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US service economy slows for 5th consecutive month in November: Markit

H.S. Borji
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The US service economy slowed for the fifth consecutive month in November, easing to the lowest level since April amid slower upturns in new business, casting doubts about the US recovery in the fourth quarter.

Markit Group’s gauge of US service activity eased in November to 56.3 from 57.1. A median estimate of economists called for a decline to 56.8. A reading above 50 signifies expansion in service activity, whereas a reading below that level indicates contraction.

The PMI composite – a gauge of service and manufacturing activity – dipped to 56.1 from 67.2. Last week Markit said manufacturing output weakened to a ten-month low in November as a result of a downturn in new export sales and new order growth. The flash manufacturing PMI estimate was at 54.7, down from 55.9.

The flash estimate represents 85 percent of total survey responses. Markit Group will post its final services PMI estimate December 3.

November marked the thirteenth consecutive month service sector activity had increased, the advance estimate revealed today. However, the data suggest output growth continued to fall off June’s post-crisis peak, as overall business activity continued to soften. The latest uptick in new work was the weakest in seven months, as businesses acknowledged weaker client confidence.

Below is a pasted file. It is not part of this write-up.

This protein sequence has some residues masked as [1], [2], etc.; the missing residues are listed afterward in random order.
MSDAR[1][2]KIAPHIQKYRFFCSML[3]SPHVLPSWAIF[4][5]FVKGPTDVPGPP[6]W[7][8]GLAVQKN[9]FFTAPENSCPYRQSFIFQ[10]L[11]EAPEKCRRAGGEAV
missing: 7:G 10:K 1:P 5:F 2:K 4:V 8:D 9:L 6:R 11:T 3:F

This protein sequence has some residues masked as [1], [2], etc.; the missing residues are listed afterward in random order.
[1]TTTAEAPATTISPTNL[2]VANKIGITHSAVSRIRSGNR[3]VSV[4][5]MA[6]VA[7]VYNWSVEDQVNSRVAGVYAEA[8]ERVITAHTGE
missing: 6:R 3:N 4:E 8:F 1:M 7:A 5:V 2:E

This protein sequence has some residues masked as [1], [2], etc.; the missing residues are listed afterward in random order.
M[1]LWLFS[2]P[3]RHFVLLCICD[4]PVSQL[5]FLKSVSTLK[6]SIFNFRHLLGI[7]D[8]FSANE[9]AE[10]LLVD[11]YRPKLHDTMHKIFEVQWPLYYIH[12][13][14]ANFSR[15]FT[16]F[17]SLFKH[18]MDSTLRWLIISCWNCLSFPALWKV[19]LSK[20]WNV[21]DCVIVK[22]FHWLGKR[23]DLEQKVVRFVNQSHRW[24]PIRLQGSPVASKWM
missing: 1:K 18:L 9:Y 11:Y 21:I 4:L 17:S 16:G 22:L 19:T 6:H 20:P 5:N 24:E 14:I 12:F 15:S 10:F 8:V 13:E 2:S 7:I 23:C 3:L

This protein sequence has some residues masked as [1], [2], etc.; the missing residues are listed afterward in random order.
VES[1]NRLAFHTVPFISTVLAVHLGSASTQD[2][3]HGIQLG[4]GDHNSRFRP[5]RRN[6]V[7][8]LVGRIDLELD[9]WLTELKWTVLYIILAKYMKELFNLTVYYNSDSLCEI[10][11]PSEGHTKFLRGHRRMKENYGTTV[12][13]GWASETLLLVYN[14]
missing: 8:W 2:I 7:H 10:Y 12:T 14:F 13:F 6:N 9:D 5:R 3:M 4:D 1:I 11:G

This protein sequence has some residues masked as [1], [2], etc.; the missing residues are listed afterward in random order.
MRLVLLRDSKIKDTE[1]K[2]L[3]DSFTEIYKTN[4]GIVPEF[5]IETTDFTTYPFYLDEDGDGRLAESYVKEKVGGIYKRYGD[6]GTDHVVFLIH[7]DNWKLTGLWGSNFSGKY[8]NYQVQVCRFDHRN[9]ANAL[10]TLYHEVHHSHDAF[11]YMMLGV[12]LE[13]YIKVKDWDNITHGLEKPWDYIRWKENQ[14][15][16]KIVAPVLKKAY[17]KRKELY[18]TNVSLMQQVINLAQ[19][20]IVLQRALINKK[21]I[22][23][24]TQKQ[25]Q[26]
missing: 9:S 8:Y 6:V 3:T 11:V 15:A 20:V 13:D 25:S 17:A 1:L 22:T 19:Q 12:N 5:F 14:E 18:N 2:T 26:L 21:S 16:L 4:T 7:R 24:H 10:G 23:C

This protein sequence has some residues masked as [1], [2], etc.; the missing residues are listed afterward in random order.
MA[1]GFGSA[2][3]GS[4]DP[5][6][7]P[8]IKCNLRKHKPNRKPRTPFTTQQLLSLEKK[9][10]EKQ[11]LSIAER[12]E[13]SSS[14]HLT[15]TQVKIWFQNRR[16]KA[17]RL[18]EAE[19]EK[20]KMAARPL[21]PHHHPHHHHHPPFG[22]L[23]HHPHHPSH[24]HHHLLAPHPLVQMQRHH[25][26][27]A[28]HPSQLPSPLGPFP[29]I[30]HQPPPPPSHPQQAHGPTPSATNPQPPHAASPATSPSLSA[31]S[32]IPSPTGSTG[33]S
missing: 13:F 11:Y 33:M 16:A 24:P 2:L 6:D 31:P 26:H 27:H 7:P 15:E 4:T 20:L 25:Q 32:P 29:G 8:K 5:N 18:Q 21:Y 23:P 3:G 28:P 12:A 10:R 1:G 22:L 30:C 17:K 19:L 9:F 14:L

Despite November’s fresh lows, businesses continued to hire at a steady rate, as backlog accumulation continued to pressure operating capacity. Markit said November unfinished work increased for the fourth consecutive month in November, the longest stretch of sustained backlog accumulation since 2012-13. Overall, businesses remained confident about their outlook, which reflected in the increased payroll numbers.

Based on the latest evidence, Markit expects payrolls to increase by roughly 200,000 in November. US employers added 214,000 nonfarm payrolls in October, the eighth time in nine months job growth was above 200,000.

“A fifth-consecutive monthly slowing in growth in the service sector adds to signs that the economic upturn has lost considerable momentum, though it’s important to note that the pace of expansion remains robust by historical standards,” said Markit chief economist Chris Williamson in a statement.

Combined with last week’s report on manufacturing, the services indicator suggests the US economy was losing momentum in the fourth quarter after growing at a solid rate in the July to September period. US gross domestic product grew 3.5 percent year-on-year in the third quarter, well above estimates. However, the Commerce Department is expected to revise down its third quarter estimate on Tuesday.

The November data “puts the economy on course to grow at a 2.5% annualised rate at best in the fourth quarter,” Williamson added. “With extreme weather hitting parts of the country, growth cloud slow even further.

The US economy is forecast to grow as much as 2.2 percent this year, according to the Federal Reserve. The economy is expected to rebound as much as 3 percent next year, according to the latest summary of economic projections.

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